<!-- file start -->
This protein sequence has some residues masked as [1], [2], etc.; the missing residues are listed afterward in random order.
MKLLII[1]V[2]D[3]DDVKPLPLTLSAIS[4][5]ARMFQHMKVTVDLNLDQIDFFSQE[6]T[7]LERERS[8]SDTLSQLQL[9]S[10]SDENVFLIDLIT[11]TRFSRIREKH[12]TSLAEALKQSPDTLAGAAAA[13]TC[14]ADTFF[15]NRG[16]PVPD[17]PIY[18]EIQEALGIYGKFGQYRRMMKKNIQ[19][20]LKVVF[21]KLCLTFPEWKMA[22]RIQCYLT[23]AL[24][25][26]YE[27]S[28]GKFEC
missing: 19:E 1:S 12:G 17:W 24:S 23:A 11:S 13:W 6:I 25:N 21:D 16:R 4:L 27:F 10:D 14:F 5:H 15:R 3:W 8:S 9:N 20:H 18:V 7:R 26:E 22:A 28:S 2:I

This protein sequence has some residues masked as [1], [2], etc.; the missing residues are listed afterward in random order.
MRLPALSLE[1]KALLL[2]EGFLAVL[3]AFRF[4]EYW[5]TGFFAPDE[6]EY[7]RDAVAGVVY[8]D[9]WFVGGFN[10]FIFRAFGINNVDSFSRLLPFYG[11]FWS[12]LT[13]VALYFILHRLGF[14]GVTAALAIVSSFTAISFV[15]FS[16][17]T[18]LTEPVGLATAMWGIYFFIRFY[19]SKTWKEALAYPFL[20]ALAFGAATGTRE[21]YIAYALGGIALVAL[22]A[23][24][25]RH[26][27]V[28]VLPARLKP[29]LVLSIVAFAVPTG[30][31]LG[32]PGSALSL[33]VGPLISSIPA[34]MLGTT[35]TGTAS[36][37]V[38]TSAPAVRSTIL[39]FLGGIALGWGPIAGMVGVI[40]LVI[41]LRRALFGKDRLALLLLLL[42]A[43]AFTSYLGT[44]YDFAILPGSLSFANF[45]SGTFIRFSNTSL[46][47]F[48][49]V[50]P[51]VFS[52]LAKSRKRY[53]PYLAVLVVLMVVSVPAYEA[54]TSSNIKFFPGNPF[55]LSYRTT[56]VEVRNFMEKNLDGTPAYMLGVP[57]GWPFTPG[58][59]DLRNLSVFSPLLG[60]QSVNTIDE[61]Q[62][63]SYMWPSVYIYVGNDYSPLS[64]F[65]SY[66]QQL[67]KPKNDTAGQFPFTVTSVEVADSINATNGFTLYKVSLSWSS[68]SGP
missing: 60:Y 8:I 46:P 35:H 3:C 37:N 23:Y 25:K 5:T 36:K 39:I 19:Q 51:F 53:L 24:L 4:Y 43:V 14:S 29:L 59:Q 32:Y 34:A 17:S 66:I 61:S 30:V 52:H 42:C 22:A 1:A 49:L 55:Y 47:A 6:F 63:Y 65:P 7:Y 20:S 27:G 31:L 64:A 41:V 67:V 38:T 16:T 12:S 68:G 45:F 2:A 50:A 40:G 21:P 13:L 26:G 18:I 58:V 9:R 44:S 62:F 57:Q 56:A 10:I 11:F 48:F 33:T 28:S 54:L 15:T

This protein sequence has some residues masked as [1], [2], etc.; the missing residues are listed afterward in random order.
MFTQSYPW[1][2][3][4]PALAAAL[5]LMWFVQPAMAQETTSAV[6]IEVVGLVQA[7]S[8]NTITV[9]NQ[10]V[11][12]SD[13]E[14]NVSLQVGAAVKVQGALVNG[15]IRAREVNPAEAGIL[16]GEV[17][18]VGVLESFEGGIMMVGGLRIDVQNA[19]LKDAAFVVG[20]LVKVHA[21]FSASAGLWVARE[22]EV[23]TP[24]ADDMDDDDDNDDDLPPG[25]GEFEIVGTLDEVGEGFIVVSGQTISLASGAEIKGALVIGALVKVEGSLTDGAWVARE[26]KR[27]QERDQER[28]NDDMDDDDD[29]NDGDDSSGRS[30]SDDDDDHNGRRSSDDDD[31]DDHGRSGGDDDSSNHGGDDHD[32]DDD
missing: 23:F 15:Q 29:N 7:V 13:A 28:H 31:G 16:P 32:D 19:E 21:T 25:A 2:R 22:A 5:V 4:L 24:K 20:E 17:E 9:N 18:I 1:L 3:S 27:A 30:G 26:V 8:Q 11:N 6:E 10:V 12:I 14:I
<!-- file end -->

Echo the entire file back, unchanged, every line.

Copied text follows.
This protein sequence has some residues masked as [1], [2], etc.; the missing residues are listed afterward in random order.
MKLLII[1]V[2]D[3]DDVKPLPLTLSAIS[4][5]ARMFQHMKVTVDLNLDQIDFFSQE[6]T[7]LERERS[8]SDTLSQLQL[9]S[10]SDENVFLIDLIT[11]TRFSRIREKH[12]TSLAEALKQSPDTLAGAAAA[13]TC[14]ADTFF[15]NRG[16]PVPD[17]PIY[18]EIQEALGIYGKFGQYRRMMKKNIQ[19][20]LKVVF[21]KLCLTFPEWKMA[22]RIQCYLT[23]AL[24][25][26]YE[27]S[28]GKFEC
missing: 19:E 1:S 12:G 17:W 24:S 23:A 11:S 13:W 6:I 25:N 21:D 16:R 4:L 27:F 10:D 14:F 5:H 15:R 3:W 8:S 9:N 20:H 18:V 7:R 26:E 22:A 28:S 2:I

This protein sequence has some residues masked as [1], [2], etc.; the missing residues are listed afterward in random order.
MRLPALSLE[1]KALLL[2]EGFLAVL[3]AFRF[4]EYW[5]TGFFAPDE[6]EY[7]RDAVAGVVY[8]D[9]WFVGGFN[10]FIFRAFGINNVDSFSRLLPFYG[11]FWS[12]LT[13]VALYFILHRLGF[14]GVTAALAIVSSFTAISFV[15]FS[16][17]T[18]LTEPVGLATAMWGIYFFIRFY[19]SKTWKEALAYPFL[20]ALAFGAATGTRE[21]YIAYALGGIALVAL[22]A[23][24][25]RH[26][27]V[28]VLPARLKP[29]LVLSIVAFAVPTG[30][31]LG[32]PGSALSL[33]VGPLISSIPA[34]MLGTT[35]TGTAS[36][37]V[38]TSAPAVRSTIL[39]FLGGIALGWGPIAGMVGVI[40]LVI[41]LRRALFGKDRLALLLLLL[42]A[43]AFTSYLGT[44]YDFAILPGSLSFANF[45]SGTFIRFSNTSL[46][47]F[48][49]V[50]P[51]VFS[52]LAKSRKRY[53]PYLAVLVVLMVVSVPAYEA[54]TSSNIKFFPGNPF[55]LSYRTT[56]VEVRNFMEKNLDGTPAYMLGVP[57]GWPFTPG[58][59]DLRNLSVFSPLLG[60]QSVNTIDE[61]Q[62][63]SYMWPSVYIYVGNDYSPLS[64]F[65]SY[66]QQL[67]KPKNDTAGQFPFTVTSVEVADSINATNGFTLYKVSLSWSS[68]SGP
missing: 60:Y 8:I 46:P 35:H 3:C 37:N 23:Y 25:K 5:T 36:K 39:I 19:Q 51:F 53:L 24:L 4:Y 43:V 14:S 29:L 59:Q 32:Y 34:A 17:S 66:I 61:S 30:V 52:H 42:C 22:A 1:A 49:L 55:Y 47:A 6:F 63:Y 65:P 7:Y 20:S 27:G 31:L 64:A 41:V 67:V 38:T 16:T 12:S 68:G 45:F 2:A 50:A 40:G 21:P 13:L 26:G 18:I 58:V 9:R 44:S 62:F 57:Q 56:A 10:I 11:F 48:F 33:T 28:S 54:L 15:T

This protein sequence has some residues masked as [1], [2], etc.; the missing residues are listed afterward in random order.
MFTQSYPW[1][2][3][4]PALAAAL[5]LMWFVQPAMAQETTSAV[6]IEVVGLVQA[7]S[8]NTITV[9]NQ[10]V[11][12]SD[13]E[14]NVSLQVGAAVKVQGALVNG[15]IRAREVNPAEAGIL[16]GEV[17][18]VGVLESFEGGIMMVGGLRIDVQNA[19]LKDAAFVVG[20]LVKVHA[21]FSASAGLWVARE[22]EV[23]TP[24]ADDMDDDDDNDDDLPPG[25]GEFEIVGTLDEVGEGFIVVSGQTISLASGAEIKGALVIGALVKVEGSLTDGAWVARE[26]KR[27]QERDQER[28]NDDMDDDDD[29]NDGDDSSGRS[30]SDDDDDHNGRRSSDDDD[31]DDHGRSGGDDDSSNHGGDDHD[32]DDD
missing: 23:F 15:Q 29:N 7:V 13:A 28:H 31:G 16:P 32:D 19:E 21:T 25:A 2:R 22:A 5:V 4:L 24:K 20:E 17:E 9:N 18:I 1:L 3:S 27:A 30:G 26:V 8:Q 11:N 6:E 10:V 12:I 14:I